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This is Set Piece Menu - the podcast where four friends talk about football over food. They are together a writer, a commentator, a presenter and a pundit. Rory Smith is the Chief Soccer Correspondent of the New York Times, Steve Wyeth commentates for BT Sport, Hugh Ferris is a presenter at BBC Sport, and Andy Hinchcliffe is a former England international (seven caps) who is now a pundit for Sky Sports. On each episode they discuss one footballing issue, while digesting a delicious lunch or ...
 
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The football: The summer series (aka filler content between organised domestic or international football) is back! We have three connected episodes coming at you over next three weeks considering the many different aspects to the idea of Premier League Exceptionalism. The English top flight might be the best, but could that also be the very root of…
 
The football: Rory has an idea of how an expanded Euros could be expanded further, to include 32 teams. He's very proud of it, but clearly can only really commit to its principles once he's workshopped it (had it pulled apart) by his pod colleagues. Step forward Steven, Hugh and Chinch to consider, a little too fully, the plight of Luxembourg.The f…
 
The World Cups and Euros of our youth are acclaimed through the rose tinted spectacles of nostalgia. In our mature years we are much more likely to find fault. What distorts our memories in favour of historical tournaments and subsequently raises expectations to an unreasonable level for their modern day equivalents?Plus, in a variation on the them…
 
Over time we've be inundated with excellent suggestions from you, the listener. Many have been used & attributed, some nefariously repurposed & claimed as our own and others saved for a rainy day.Well that day has come and the mailbag has produced a potpourri of pod content: the fluidity of nationality, the scarcity of ambipedal players, footballin…
 
The podcast where four friends - presenter Hugh Ferris, writer Rory Smith, commentator Steven Wyeth & pundit Andy Hinchcliffe - talk football over food.This week: footballing families and the impact a successful player has on their offspring's chance of success. In what seems an increasingly incestuous industry, is a legacy talent a help or a hindr…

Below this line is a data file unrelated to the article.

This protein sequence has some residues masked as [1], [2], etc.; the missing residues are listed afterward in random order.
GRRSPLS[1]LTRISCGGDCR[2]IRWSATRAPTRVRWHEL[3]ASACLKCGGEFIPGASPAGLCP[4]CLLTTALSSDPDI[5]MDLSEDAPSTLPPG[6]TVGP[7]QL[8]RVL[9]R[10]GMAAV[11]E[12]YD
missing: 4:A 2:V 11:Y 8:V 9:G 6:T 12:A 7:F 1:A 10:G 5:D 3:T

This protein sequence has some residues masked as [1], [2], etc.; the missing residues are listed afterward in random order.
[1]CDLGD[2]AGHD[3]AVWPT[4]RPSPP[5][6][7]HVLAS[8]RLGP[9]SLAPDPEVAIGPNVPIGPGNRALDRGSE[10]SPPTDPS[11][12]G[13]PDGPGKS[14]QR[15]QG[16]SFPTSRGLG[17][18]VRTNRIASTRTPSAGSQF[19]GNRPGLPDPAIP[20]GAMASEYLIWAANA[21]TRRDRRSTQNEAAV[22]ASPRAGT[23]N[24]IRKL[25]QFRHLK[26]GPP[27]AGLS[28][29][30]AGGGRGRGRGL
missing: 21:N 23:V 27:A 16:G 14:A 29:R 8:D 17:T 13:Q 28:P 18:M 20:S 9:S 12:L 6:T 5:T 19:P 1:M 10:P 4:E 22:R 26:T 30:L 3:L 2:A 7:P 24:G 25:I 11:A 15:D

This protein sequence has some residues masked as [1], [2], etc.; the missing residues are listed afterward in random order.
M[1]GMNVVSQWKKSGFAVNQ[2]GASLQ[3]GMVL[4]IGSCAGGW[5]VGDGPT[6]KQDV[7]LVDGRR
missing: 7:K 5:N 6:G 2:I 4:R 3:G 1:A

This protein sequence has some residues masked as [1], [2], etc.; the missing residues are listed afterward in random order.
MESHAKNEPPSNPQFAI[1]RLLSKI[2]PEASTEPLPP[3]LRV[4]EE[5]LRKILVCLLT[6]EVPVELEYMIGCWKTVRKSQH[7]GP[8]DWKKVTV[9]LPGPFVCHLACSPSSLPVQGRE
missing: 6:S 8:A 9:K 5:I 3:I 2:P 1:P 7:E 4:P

The football: Do trophies have a different value depending on who wins them, how often, and whether they are claimed by a player that's also associated with individual achievements? Harry Kane has a chance to move from a club that hasn't won anything to one that wins everything, but will those potential future achievements have the same value to hi…
 
The football: After Pep Guardiola seemed to lean into the very narrative that appears to annoy his acolytes more than any other for the Champions League final, we discuss whether something being pre-determined also dictates that it should be the singular cause of any outcome. Did Pep overthink his team? Or did they just play badly? Or, more importa…
 
The football: The Premier League season has come to an end, but it can't be officially 'put in the books' until we've delivered our annual hot takes and takeaways. Sit back and let these completely unstructured thoughts wash over you...The food: Rory goes against his wife's specific instructions to not order an ice cream sundae for his son when out…
 
The football: How does a manager put together a squad for a major international tournament? Is it the 'best 23 players', as the requirement from those who shout the loudest dictates, or is there much more importance in the balance of the squad: the right fit for the right system? And what value should be given to a player's versatility?The food: Ro…
 
The football: As a follow up to last week's pod, which turned out to be an inadequate answer to a question posed by a listener, we try to actually answer that question. What factors should players like Harry Kane and Jack Grealish consider when weighing up a potential move away from the club they love, and has brought them to this stage in their ca…
 
The football: Erling Haaland, his dad, and his agent, all have a plan. They've been plotting the player's career ever since he started as a teenager at Bryne in Norway. This is a prime example of a player pathway: when an elite prospect that has the luxury of choosing where to play now, and next, predetermines the route their career will take. We a…
 
The football: The European Super League seemed to re-frame the tribalism that's become such a huge part of modern football culture. Instead of fans railing against each other, they joined together to rail against a new, apparently more pressing foe which, ironically, in some cases appeared to be acting in order to meet the demands of their fanbase.…
 
The podcast where four friends - presenter Hugh Ferris, writer Rory Smith, commentator Steven Wyeth & pundit Andy Hinchcliffe - talk football over food.The football: The Super League, blink and you'd have missed it. The ambitions of the owners of the self-proclaimed elite clubs to revolutionise European football wasn't well planned, was terribly ex…
 
The football: The European Super League appears to have transitioned from being used in a game of brinkmanship to become a thing of potential reality. Cue the outrage. We have the temerity to think you'd like to hear our views on both the idea, and the fury that followed, so here is a bonus edition to scratch that itch.The food: THERE'S NO TIME TO …